Generous Patient Enables Research
Jerry Smetana, MD, a primary care physician at Beth Israel Deaconess Medical Center, recently received a gift from a former patient that left him breathless.
A letter arrived with a single, short paragraph informing Smetana that Harvey Picker had left him $1 million to be used for his tireless work authoring systematic and clinical reviews.
Picker, a physicist, entrepreneur and philanthropist, died in March 2008. His relationship with BIDMC began in 1987 when he and Tom Delbanco, MD, built the Picker Institute, a non-profit dedicated to promoting patient-centered care. Picker later asked Delbanco to recommend a primary care physician and Delbanco referred him to Smetana.
As their doctor-patient relationship developed, Picker began to take a personal interest in Smetana's research. "Some people just ask to be polite, but I could tell he was curious about my work," Smetana said. "I began to share my papers with him and tell him about new projects. Since my work focused on training clinicians to provide better patient care, it related to his work at the Picker Institute."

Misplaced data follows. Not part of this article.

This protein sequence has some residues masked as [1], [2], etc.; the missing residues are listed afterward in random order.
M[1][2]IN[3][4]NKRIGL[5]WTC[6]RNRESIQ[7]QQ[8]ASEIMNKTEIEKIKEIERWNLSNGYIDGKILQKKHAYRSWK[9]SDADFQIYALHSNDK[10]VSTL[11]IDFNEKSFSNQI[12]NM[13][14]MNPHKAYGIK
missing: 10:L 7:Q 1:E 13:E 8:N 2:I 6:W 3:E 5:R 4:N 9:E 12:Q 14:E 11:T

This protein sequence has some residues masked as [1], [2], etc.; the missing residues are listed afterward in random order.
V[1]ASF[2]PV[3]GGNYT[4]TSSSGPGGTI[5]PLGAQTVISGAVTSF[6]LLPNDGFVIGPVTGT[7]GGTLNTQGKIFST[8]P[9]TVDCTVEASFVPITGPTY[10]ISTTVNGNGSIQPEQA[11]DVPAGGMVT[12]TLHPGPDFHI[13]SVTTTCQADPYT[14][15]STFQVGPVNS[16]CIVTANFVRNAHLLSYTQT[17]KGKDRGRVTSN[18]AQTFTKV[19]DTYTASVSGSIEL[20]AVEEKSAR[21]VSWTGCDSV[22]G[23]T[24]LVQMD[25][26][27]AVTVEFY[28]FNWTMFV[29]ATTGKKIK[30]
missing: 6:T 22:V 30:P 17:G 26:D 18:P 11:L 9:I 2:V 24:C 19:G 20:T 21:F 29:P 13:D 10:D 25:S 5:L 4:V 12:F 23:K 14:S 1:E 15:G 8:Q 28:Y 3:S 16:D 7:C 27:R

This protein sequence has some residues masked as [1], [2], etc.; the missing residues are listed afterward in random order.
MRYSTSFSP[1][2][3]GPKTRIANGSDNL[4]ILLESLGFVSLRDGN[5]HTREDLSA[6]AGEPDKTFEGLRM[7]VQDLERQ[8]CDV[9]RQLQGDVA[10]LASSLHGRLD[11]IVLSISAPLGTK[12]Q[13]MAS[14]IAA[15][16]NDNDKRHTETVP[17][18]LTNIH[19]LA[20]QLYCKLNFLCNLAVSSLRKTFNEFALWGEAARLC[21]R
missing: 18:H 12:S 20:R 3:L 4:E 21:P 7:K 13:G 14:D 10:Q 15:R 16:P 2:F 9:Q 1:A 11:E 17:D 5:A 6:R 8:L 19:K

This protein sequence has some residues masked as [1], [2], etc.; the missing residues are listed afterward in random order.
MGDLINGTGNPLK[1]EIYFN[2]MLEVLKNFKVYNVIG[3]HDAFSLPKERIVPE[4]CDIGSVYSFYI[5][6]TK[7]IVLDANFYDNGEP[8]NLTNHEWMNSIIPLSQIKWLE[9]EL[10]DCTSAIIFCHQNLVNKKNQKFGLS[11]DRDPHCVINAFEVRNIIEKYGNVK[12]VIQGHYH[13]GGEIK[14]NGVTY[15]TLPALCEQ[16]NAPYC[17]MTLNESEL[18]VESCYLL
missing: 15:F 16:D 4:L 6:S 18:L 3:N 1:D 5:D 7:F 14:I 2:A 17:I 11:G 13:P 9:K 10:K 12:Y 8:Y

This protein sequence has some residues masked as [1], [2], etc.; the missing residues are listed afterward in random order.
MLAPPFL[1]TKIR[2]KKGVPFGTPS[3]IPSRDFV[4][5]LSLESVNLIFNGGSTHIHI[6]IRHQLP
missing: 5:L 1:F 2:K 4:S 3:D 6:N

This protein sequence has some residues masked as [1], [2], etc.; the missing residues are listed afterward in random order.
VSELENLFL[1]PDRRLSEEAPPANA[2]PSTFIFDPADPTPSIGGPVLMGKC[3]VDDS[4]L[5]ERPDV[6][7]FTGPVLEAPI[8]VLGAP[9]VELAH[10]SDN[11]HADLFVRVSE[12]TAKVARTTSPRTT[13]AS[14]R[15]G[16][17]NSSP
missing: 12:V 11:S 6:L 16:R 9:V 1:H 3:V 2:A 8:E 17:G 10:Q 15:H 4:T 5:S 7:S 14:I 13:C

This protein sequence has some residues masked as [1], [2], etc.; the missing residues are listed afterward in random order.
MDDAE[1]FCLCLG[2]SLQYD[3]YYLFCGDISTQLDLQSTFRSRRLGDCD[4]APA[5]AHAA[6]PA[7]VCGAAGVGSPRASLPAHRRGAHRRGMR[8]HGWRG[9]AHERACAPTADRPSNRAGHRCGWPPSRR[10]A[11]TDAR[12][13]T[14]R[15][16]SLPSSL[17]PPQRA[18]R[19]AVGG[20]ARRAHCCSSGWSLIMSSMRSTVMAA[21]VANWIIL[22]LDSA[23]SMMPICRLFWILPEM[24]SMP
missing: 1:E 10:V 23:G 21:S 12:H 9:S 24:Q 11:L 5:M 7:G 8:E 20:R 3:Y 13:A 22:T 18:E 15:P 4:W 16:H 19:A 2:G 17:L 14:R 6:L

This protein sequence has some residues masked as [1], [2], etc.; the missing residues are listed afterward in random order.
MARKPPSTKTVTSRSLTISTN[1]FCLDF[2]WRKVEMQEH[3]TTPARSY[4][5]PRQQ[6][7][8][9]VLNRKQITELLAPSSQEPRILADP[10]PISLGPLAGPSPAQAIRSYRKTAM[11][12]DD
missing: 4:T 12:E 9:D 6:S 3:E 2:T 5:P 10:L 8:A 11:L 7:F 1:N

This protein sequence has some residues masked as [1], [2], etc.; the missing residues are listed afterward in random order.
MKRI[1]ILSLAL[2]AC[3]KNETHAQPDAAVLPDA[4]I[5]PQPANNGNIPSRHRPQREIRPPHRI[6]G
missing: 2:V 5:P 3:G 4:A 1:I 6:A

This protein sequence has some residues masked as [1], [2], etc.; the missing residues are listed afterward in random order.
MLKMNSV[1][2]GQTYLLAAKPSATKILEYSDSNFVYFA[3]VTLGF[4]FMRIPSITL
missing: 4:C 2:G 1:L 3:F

Smetana is an international leader in the field of perioperative medicine as well as an accomplished scholar in systematic reviews. He advocates that physicians hone their clinical judgment and learn to enjoy talking with their patients about their stories when formulating a diagnosis versus relying solely on test results and technology.
Picker asked how Smetana found the time to see patients and conduct his research. Smetana said his reviews were a labor of love, often done at night and on the weekends due to the amount of time involved and the lack of funding. His candid response inspired Picker to make a financial donation to ensure Smetana had a dedicated amount of time during the day to work on his research.
"The contribution was to last three to four years," Smetana said. "I began sending Harvey copies of all of my work. He became more than a patient. He was a role model."
Picker made a second gift once the first ran out. When Picker died last spring, Smetana began to wonder what would become of his work.
"I was at a point where I needed to either find more funding or scale back on my scholarly work," Smetana said. "To then receive word of this support, I had an unbelievable sense of being humbled and honored. Now I don't have to worry about funding and I can take on projects based on their merit without worrying about the cost or time involved."
Smetana will use the money to continue his research and also to create the Harvey Picker Fellowship in Evidence Based Medicine at BIDMC. The annual fellowship will be open to a junior faculty member in the Division of General Medicine and Primary Care to conduct systematic reviews of a clinical topic. Smetana is in the process of putting together the selection committee and hopes to identify the first fellow this year.
"When Harvey passed away, it never occurred to me that he would remember me like this," Smetana said. "I was completely surprised."